We have reached that time of year again, full of nostalgic reflections and Instagram posts of the year gone by. Of new beginnings, or the re-boot of old new beginnings that never came to be. Promises of self-betterment or for those who oppose the whole concept, of intentionally upholding their bad habits with pride.
Most of us claim to have ambivalent feelings towards the ritual of New years resolutions, yet we voluntarily join in on it, year after year. Because, truth is, this annual check-in gives us all a free-card to reflect. It creates space for processing. When caught in both the predictables, the unpredictables and the general happenings of life, there is a lack of such spaces in most people’s year.
Credit: Aine Donnellan
Especially this peculiar year. Peculiar doesn’t really cover it, but neither does any other turn of phrase. Trying to describe this year in one word, is like trying to describe the rainbow with one color. It has been a simple time, yet complex beyond my understanding. Heavy; gloomy; ecstatic; beautiful; horrible; sharing; caring; opening; backtracking; confusing; overwhelming, underwhelming and everything in between. And that doesn’t even begin to describe it.
So on a personal level, I feel a dire need to reflect. To process all the mixed emotions, actions and thoughts that I have landed in throughout this spectacle of a year. However, as a yogic-vegan, New Years Resolutions are a bit too cheesy even for me – so I choose to go with New Years Intentions instead. And if 2020 also left you overwhelmed, I’d suggest you’d join in on this journey too.
Take an honest look back at the past year, on a personal level. What mistakes did you do, where did you succeed? What are you most proud of having achieved and what is something you’d like to leave behind? These reflections have no other agenda than to help you understand yourself and your place in the world – and you’re in charge of how deep you want to dig. Make it silly, deep, challenging: Make it work for you.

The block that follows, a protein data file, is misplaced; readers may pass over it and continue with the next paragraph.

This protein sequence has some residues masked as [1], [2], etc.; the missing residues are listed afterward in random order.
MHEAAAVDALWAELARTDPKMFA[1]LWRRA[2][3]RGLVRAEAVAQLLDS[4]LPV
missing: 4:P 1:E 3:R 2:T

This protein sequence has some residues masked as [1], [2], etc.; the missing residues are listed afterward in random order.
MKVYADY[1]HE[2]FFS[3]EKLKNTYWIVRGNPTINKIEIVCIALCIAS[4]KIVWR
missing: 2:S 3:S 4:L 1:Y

Once you’ve found a few areas to work on, or hold onto – these could be emotional, health goals, career goals, academic, experiential or whatever else your heart desires – jot them down on a piece of paper. Then come up with three ways in which these areas could realistically be fulfilled or worked on. And then come back to this scribble throughout the year, as a reminder of what you intended to focus on in 2021.
Credit: Nela Cadinaños
Choosing to think of these focal points as intentions, rather than resolutions, creates a healthier mindset around the practice. It allows you to create a vision and direction for yourself, without the pressure of a rule or the restrictive nature of a promise. And after a year full of restrictions and regulations, we don’t need to impose more such on ourselves. Rater, let’s move into this new year with our loosely set intentions – and see how we go along the way. Should we not like them, they’re fluid and open for change. Should they suit, they can also remain firmly constant.
The key element for these intentions to function properly, is again, reflection. To keep coming back to them throughout your year, and to evaluate. Or not, if that is the intention. Just like choosing a focal point when balancing on one leg is the best way to find stability, life-intentions function like anchors in your day-to-day life. And sailing without such a tool can leave one far adrift, feeling lost and confused. Or you may end up on a paradise island, living happily ever after, who knows.
One of my New Years Intentions is to let go of absolutes – hence the inconclusive nature of this conclusion. However, earnestly speaking, the best way to know in what way setting New Years Intentions will work on you? Trying it, of course.
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